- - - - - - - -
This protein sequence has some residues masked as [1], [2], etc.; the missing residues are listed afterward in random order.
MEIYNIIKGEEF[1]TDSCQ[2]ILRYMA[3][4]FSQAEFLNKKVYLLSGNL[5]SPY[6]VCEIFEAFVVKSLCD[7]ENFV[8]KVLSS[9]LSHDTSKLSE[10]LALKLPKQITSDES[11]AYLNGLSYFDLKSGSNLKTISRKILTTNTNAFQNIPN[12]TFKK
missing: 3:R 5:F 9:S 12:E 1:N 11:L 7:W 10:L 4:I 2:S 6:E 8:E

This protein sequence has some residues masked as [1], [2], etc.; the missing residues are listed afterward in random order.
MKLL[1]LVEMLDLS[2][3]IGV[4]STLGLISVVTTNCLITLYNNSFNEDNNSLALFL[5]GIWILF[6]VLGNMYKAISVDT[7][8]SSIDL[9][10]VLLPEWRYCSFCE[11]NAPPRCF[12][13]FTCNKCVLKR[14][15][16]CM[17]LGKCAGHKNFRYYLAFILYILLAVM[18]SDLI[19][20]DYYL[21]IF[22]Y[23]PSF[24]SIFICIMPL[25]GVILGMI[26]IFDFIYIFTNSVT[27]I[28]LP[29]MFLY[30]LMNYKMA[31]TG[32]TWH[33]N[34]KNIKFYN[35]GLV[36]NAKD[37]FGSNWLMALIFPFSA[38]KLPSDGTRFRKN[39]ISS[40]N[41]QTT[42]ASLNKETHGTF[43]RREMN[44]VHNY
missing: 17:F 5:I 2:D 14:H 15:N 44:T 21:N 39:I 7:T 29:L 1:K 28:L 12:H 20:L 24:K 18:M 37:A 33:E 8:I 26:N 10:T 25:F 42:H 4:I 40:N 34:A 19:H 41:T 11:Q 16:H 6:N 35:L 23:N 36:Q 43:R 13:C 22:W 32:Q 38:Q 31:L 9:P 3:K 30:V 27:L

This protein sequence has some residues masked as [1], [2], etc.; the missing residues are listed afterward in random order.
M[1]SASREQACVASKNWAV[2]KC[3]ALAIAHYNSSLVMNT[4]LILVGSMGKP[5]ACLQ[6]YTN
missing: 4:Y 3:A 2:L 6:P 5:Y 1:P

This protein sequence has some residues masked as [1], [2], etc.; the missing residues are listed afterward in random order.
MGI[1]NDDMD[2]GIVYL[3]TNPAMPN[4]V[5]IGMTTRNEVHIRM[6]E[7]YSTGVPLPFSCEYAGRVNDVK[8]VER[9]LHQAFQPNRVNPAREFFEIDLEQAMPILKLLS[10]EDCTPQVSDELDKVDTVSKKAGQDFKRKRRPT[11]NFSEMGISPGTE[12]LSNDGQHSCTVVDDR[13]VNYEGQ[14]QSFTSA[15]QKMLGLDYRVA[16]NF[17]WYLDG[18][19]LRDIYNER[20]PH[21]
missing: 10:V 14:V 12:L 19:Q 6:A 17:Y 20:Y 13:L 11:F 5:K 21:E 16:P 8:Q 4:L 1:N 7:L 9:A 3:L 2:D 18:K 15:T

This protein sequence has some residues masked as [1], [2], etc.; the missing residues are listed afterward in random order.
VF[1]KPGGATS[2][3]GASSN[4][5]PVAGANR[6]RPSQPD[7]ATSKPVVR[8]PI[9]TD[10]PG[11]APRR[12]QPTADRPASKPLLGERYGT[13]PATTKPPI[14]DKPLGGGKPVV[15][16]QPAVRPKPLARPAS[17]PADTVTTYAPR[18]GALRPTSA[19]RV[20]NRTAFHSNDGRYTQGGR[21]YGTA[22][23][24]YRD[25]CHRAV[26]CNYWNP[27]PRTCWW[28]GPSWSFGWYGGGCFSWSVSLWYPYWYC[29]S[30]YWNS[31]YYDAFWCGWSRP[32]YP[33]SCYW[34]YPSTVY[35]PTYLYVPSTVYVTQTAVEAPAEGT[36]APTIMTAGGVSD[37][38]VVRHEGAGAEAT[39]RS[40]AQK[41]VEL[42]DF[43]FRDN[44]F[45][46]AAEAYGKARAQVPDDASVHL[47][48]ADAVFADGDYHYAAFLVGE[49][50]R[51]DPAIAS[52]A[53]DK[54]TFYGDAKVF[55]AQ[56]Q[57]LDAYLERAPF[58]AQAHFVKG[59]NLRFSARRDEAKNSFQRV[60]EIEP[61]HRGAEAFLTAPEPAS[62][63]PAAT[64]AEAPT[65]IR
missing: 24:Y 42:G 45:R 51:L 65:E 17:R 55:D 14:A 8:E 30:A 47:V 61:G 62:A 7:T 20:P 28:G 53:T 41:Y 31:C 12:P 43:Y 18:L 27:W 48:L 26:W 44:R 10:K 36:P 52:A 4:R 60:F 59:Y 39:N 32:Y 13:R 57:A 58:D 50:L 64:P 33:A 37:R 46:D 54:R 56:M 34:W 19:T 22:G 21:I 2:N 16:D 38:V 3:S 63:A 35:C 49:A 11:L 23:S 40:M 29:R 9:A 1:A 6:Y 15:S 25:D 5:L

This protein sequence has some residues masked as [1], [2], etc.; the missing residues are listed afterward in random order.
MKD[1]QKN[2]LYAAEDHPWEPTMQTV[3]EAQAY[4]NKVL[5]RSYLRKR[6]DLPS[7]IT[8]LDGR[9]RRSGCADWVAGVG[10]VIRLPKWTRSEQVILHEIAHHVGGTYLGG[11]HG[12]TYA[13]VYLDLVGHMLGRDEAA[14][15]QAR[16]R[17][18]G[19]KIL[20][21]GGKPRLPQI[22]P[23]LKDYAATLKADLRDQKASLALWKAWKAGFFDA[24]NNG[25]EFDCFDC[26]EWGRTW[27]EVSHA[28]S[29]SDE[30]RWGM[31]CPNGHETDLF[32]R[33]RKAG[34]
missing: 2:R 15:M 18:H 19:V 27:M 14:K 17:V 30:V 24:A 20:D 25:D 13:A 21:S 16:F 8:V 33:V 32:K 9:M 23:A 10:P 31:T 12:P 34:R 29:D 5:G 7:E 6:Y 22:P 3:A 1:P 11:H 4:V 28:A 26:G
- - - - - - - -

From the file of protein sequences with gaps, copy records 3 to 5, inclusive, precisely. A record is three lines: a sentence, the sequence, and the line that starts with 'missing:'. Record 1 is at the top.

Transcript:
This protein sequence has some residues masked as [1], [2], etc.; the missing residues are listed afterward in random order.
M[1]SASREQACVASKNWAV[2]KC[3]ALAIAHYNSSLVMNT[4]LILVGSMGKP[5]ACLQ[6]YTN
missing: 4:Y 3:A 2:L 6:P 5:Y 1:P

This protein sequence has some residues masked as [1], [2], etc.; the missing residues are listed afterward in random order.
MGI[1]NDDMD[2]GIVYL[3]TNPAMPN[4]V[5]IGMTTRNEVHIRM[6]E[7]YSTGVPLPFSCEYAGRVNDVK[8]VER[9]LHQAFQPNRVNPAREFFEIDLEQAMPILKLLS[10]EDCTPQVSDELDKVDTVSKKAGQDFKRKRRPT[11]NFSEMGISPGTE[12]LSNDGQHSCTVVDDR[13]VNYEGQ[14]QSFTSA[15]QKMLGLDYRVA[16]NF[17]WYLDG[18][19]LRDIYNER[20]PH[21]
missing: 10:V 14:V 12:L 19:Q 6:A 17:Y 20:Y 13:L 11:F 5:K 21:E 16:P 8:Q 4:L 1:N 7:L 9:A 3:L 2:D 18:K 15:T

This protein sequence has some residues masked as [1], [2], etc.; the missing residues are listed afterward in random order.
VF[1]KPGGATS[2][3]GASSN[4][5]PVAGANR[6]RPSQPD[7]ATSKPVVR[8]PI[9]TD[10]PG[11]APRR[12]QPTADRPASKPLLGERYGT[13]PATTKPPI[14]DKPLGGGKPVV[15][16]QPAVRPKPLARPAS[17]PADTVTTYAPR[18]GALRPTSA[19]RV[20]NRTAFHSNDGRYTQGGR[21]YGTA[22][23][24]YRD[25]CHRAV[26]CNYWNP[27]PRTCWW[28]GPSWSFGWYGGGCFSWSVSLWYPYWYC[29]S[30]YWNS[31]YYDAFWCGWSRP[32]YP[33]SCYW[34]YPSTVY[35]PTYLYVPSTVYVTQTAVEAPAEGT[36]APTIMTAGGVSD[37][38]VVRHEGAGAEAT[39]RS[40]AQK[41]VEL[42]DF[43]FRDN[44]F[45][46]AAEAYGKARAQVPDDASVHL[47][48]ADAVFADGDYHYAAFLVGE[49][50]R[51]DPAIAS[52]A[53]DK[54]TFYGDAKVF[55]AQ[56]Q[57]LDAYLERAPF[58]AQAHFVKG[59]NLRFSARRDEAKNSFQRV[60]EIEP[61]HRGAEAFLTAPEPAS[62][63]PAAT[64]AEAPT[65]IR
missing: 24:Y 42:G 45:R 51:L 65:E 17:R 55:D 14:A 8:E 30:A 47:V 61:G 62:A 7:T 20:P 28:G 53:T 41:Y 31:C 12:P 43:Y 18:L 27:W 48:L 26:W 44:R 10:K 36:P 52:A 4:R 60:F 59:Y 39:N 32:Y 13:R 57:A 58:D 50:L 64:P 33:A 37:R 46:D 54:R 56:M 34:W 19:T 22:G 21:I 2:N 16:D 38:V 3:S 63:A 35:C 49:A 11:L 23:S 40:M 29:R 9:A 1:A 6:Y 15:S 25:D 5:L